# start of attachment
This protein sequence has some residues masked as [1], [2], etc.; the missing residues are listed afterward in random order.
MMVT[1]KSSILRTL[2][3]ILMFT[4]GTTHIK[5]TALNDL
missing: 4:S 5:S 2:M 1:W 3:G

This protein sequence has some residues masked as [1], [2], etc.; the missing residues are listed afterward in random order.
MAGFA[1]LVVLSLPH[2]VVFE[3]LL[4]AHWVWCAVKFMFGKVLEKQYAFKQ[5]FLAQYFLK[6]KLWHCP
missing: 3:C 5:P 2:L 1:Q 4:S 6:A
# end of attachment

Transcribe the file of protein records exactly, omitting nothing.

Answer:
This protein sequence has some residues masked as [1], [2], etc.; the missing residues are listed afterward in random order.
MMVT[1]KSSILRTL[2][3]ILMFT[4]GTTHIK[5]TALNDL
missing: 4:S 5:S 2:M 1:W 3:G

This protein sequence has some residues masked as [1], [2], etc.; the missing residues are listed afterward in random order.
MAGFA[1]LVVLSLPH[2]VVFE[3]LL[4]AHWVWCAVKFMFGKVLEKQYAFKQ[5]FLAQYFLK[6]KLWHCP
missing: 3:C 5:P 2:L 1:Q 4:S 6:A